Buying a new horse is an exciting time, and it can be easy to get caught up in the moment and forget about the key steps you should take before and immediately after bringing your new horse home.
After agreeing to purchase the horse you should seek out insurance. As a minimum you should opt for public liability cover, as this will protect you if your horse is involved in an accident and someone else suffers as a result. However, having found your dream horse there’s little excuse needed to take out full cover. I can’t recommend an insurer, however, personally I use E&L.
Depending on your horse’s history, bringing them to a new yard is likely to induce mild distress at first. For this reason it’s important you make their new stable as inviting as possible, and keep some continuity between their old yard and your own – such as diet and feeding times. It’s also common for owners to keep new horses in (not turned out) for the first couple of days after they arrive to help them familiarise themselves.
Some times it’s not new horses that you should be concerned with, but old-familiars of the yard who can be protective, or simply overly inquisitive. Although there’s usually nothing to worry about, keep an eye on your horse’s neighbours for the first couple of weeks.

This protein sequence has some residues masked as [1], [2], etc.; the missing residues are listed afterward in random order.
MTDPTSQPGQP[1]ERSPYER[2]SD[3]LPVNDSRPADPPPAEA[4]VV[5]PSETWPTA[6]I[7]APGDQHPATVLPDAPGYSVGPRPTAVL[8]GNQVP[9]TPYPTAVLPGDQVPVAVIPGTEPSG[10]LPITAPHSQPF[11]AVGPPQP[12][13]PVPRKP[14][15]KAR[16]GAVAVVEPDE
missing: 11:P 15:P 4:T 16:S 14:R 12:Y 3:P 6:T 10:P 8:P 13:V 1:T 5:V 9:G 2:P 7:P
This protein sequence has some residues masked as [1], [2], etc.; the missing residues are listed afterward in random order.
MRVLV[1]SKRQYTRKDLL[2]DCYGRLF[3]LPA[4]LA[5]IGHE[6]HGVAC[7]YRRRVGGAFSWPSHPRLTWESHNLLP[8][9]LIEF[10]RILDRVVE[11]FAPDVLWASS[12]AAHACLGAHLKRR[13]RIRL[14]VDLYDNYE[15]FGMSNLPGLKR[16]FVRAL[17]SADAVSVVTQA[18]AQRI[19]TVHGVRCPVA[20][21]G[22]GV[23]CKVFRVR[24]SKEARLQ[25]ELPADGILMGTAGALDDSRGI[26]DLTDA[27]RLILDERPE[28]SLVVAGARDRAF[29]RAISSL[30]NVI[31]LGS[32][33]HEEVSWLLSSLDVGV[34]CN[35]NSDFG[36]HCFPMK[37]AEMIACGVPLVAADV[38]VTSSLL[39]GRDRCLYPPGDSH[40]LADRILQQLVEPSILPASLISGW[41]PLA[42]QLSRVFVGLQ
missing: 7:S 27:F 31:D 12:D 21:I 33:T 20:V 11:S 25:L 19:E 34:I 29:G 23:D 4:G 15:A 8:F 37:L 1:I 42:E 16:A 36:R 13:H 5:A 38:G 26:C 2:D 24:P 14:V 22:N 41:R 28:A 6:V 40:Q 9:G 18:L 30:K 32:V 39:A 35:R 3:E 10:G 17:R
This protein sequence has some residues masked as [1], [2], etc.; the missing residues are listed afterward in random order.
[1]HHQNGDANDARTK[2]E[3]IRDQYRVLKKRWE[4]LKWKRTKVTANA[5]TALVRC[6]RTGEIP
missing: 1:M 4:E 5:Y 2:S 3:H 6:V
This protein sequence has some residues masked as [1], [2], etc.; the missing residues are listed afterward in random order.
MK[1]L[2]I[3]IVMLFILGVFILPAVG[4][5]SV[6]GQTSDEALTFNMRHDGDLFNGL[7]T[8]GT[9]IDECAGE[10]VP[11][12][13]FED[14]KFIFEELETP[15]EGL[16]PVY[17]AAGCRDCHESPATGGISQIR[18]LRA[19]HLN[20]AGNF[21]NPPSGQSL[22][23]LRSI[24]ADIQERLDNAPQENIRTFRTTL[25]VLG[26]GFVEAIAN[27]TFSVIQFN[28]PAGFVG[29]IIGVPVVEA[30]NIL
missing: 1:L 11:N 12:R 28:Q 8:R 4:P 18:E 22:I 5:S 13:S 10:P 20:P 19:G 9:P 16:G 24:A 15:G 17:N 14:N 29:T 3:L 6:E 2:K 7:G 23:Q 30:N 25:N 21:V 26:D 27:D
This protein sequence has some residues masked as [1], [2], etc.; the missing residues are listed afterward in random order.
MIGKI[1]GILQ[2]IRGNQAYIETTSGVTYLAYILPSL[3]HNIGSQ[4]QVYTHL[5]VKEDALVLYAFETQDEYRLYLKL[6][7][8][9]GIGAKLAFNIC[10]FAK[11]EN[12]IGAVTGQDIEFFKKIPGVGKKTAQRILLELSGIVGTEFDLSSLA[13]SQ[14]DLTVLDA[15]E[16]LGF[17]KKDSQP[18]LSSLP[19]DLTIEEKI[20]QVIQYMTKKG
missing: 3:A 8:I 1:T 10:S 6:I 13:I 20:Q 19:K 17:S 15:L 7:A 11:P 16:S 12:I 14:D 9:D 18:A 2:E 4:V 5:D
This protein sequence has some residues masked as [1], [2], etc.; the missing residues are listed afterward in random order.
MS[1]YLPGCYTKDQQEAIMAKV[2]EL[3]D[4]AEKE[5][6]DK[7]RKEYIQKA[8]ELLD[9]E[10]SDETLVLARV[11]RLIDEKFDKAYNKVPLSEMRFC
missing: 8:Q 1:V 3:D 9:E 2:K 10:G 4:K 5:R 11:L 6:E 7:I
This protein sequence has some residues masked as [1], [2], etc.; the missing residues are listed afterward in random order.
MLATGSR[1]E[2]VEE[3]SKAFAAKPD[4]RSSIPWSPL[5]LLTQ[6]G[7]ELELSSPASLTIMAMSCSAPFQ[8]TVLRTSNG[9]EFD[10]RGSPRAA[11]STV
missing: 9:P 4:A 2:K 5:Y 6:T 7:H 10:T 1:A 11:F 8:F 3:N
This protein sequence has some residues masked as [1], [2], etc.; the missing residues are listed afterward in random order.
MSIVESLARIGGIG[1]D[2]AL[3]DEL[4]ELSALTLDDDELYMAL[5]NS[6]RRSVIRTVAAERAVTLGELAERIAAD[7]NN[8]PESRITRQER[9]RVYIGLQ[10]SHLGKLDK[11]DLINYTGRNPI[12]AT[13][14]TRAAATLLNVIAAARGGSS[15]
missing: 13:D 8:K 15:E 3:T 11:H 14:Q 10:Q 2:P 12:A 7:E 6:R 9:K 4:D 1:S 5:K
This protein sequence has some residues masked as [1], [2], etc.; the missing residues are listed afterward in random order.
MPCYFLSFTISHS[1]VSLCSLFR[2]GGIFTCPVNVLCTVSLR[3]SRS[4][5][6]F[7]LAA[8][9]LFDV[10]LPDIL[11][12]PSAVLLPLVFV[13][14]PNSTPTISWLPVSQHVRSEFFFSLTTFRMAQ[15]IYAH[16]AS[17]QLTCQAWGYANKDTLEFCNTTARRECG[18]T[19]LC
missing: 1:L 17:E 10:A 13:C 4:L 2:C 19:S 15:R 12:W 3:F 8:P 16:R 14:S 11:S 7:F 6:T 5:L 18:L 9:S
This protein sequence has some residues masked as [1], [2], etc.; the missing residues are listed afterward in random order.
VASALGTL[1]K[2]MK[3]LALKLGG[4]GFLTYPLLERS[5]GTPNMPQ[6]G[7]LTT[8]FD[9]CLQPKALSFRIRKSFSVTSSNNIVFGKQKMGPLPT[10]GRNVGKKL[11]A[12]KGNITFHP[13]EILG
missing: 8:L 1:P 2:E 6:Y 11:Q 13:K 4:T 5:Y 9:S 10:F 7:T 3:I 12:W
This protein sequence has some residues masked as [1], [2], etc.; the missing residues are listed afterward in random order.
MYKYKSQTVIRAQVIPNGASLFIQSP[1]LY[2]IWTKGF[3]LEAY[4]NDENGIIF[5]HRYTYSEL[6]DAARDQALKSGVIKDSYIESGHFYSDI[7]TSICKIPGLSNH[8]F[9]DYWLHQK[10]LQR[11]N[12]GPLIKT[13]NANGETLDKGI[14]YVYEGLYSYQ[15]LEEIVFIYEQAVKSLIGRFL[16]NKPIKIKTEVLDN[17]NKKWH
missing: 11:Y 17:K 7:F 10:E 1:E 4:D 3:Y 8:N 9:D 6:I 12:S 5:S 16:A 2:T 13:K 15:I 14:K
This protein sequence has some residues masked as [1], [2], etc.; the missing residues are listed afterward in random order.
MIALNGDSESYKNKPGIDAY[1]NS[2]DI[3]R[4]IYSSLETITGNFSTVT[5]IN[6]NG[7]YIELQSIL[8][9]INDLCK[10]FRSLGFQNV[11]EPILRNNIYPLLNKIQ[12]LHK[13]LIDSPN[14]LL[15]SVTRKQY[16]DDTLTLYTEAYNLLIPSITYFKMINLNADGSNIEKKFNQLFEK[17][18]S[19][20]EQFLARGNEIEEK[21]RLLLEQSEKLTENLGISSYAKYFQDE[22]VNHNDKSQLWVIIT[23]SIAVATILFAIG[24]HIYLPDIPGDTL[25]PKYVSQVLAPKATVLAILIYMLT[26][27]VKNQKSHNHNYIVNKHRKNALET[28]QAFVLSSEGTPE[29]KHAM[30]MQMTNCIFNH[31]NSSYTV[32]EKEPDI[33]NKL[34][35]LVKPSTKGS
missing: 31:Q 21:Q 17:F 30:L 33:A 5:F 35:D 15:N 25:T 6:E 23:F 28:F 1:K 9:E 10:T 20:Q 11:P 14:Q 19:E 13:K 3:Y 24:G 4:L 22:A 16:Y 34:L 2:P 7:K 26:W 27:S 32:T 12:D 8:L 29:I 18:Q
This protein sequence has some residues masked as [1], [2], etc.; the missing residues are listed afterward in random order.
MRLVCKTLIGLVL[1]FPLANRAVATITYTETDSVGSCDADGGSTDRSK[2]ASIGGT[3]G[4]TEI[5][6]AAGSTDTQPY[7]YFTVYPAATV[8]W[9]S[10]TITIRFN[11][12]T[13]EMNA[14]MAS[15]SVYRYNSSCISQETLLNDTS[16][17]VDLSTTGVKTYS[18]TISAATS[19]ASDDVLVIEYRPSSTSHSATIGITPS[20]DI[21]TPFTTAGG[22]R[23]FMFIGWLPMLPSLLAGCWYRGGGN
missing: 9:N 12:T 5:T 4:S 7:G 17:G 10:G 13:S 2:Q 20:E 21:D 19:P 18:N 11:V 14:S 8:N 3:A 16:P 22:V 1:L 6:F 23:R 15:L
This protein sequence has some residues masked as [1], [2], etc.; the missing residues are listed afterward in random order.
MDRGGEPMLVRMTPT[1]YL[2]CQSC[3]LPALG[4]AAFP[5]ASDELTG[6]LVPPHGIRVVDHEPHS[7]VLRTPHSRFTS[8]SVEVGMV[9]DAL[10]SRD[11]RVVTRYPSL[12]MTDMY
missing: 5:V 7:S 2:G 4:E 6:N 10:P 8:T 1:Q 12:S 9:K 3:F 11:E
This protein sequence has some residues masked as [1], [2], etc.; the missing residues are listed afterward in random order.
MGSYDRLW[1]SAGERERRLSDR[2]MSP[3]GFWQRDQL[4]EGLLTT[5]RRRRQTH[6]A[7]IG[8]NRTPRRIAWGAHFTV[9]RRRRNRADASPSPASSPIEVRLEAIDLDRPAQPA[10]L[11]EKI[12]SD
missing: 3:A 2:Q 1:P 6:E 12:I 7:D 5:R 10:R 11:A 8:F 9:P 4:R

Without a doubt, the most important thing is to develop trust as quickly as possible. Once your horse trusts you the hard part is over, and you can work as a team rather than as individuals. So, make sure you set aside some time for groundwork.
Ultimately, so much depends on the horse in question, and only you can judge what the right steps are to take for your horse. However, always take into consideration comments made by the previous owner to come to a well-rounded conclusion.
If things don’t go to plan don’t be afraid to reach out to the seller to discuss the problems that you’re having. You can also seek advice from trainers or yard managers.